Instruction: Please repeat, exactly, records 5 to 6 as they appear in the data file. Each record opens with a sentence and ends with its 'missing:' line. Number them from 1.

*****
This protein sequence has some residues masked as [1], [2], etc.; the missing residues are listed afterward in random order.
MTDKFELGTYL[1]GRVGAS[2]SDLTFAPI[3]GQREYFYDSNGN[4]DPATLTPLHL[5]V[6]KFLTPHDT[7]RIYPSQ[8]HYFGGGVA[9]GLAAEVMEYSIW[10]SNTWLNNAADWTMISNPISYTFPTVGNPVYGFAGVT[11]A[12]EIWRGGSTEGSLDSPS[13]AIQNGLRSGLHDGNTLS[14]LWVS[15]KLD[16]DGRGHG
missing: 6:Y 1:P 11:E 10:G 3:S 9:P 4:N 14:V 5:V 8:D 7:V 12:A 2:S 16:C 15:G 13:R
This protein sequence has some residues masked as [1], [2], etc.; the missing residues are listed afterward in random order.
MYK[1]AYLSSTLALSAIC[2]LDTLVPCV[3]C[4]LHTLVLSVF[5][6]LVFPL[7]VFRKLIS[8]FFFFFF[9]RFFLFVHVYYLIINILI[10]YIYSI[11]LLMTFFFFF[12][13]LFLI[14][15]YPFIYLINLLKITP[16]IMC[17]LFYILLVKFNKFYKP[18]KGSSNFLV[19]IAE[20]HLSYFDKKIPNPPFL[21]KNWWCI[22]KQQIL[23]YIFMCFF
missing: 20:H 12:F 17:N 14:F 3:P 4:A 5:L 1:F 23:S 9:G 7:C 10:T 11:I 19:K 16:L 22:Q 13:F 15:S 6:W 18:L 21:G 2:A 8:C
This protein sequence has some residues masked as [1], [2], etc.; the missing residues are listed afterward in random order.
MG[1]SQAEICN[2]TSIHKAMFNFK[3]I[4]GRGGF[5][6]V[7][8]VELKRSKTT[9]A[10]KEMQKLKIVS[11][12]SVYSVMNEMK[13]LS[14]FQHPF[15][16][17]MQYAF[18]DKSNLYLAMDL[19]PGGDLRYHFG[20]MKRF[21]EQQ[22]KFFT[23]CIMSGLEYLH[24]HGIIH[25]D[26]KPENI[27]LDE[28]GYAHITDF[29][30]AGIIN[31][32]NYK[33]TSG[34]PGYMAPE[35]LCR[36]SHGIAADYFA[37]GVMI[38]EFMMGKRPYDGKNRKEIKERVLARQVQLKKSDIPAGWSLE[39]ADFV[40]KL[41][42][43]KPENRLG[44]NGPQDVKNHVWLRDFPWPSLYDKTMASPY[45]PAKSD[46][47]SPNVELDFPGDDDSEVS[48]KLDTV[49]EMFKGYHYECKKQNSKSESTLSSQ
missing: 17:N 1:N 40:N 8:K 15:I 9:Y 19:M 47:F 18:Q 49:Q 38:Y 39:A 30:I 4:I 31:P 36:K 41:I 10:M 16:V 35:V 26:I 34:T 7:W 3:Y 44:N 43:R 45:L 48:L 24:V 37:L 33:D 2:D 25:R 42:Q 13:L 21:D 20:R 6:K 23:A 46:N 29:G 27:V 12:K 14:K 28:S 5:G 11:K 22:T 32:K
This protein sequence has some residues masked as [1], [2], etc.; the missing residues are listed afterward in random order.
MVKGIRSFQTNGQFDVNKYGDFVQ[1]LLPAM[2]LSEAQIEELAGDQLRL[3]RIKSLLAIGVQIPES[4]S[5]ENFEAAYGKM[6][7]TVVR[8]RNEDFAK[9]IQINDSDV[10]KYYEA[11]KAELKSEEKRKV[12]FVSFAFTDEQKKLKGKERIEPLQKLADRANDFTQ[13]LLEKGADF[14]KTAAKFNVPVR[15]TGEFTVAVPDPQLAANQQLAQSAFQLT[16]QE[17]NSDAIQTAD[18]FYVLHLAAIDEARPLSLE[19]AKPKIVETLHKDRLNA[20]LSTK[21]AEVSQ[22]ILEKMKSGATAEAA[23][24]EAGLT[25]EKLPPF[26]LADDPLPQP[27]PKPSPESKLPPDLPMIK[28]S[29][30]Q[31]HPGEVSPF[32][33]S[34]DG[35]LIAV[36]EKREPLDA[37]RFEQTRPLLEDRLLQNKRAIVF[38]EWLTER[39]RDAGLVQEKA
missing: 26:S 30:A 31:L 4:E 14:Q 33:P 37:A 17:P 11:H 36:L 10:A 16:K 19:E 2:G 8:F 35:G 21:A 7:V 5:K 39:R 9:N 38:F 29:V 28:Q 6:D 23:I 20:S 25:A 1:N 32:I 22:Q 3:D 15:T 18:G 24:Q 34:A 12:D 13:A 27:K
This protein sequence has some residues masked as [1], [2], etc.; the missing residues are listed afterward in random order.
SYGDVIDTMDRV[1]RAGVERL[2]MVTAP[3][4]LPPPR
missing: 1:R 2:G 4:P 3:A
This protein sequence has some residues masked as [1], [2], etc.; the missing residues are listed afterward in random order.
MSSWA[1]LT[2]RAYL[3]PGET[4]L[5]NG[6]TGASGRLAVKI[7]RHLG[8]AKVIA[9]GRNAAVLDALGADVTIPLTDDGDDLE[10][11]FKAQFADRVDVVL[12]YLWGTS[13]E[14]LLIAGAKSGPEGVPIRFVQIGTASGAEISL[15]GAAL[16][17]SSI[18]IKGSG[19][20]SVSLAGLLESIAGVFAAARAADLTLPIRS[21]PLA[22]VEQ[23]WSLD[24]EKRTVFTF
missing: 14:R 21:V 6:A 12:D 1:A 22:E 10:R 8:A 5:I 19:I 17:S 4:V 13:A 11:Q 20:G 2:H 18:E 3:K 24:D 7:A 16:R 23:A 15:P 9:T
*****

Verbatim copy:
This protein sequence has some residues masked as [1], [2], etc.; the missing residues are listed afterward in random order.
SYGDVIDTMDRV[1]RAGVERL[2]MVTAP[3][4]LPPPR
missing: 1:R 2:G 4:P 3:A
This protein sequence has some residues masked as [1], [2], etc.; the missing residues are listed afterward in random order.
MSSWA[1]LT[2]RAYL[3]PGET[4]L[5]NG[6]TGASGRLAVKI[7]RHLG[8]AKVIA[9]GRNAAVLDALGADVTIPLTDDGDDLE[10][11]FKAQFADRVDVVL[12]YLWGTS[13]E[14]LLIAGAKSGPEGVPIRFVQIGTASGAEISL[15]GAAL[16][17]SSI[18]IKGSG[19][20]SVSLAGLLESIAGVFAAARAADLTLPIRS[21]PLA[22]VEQ[23]WSLD[24]EKRTVFTF
missing: 14:R 21:V 6:A 12:D 1:A 22:E 10:R 8:A 5:I 19:I 17:S 4:V 13:A 11:Q 20:G 2:H 18:E 3:K 24:D 7:A 16:R 23:A 15:P 9:T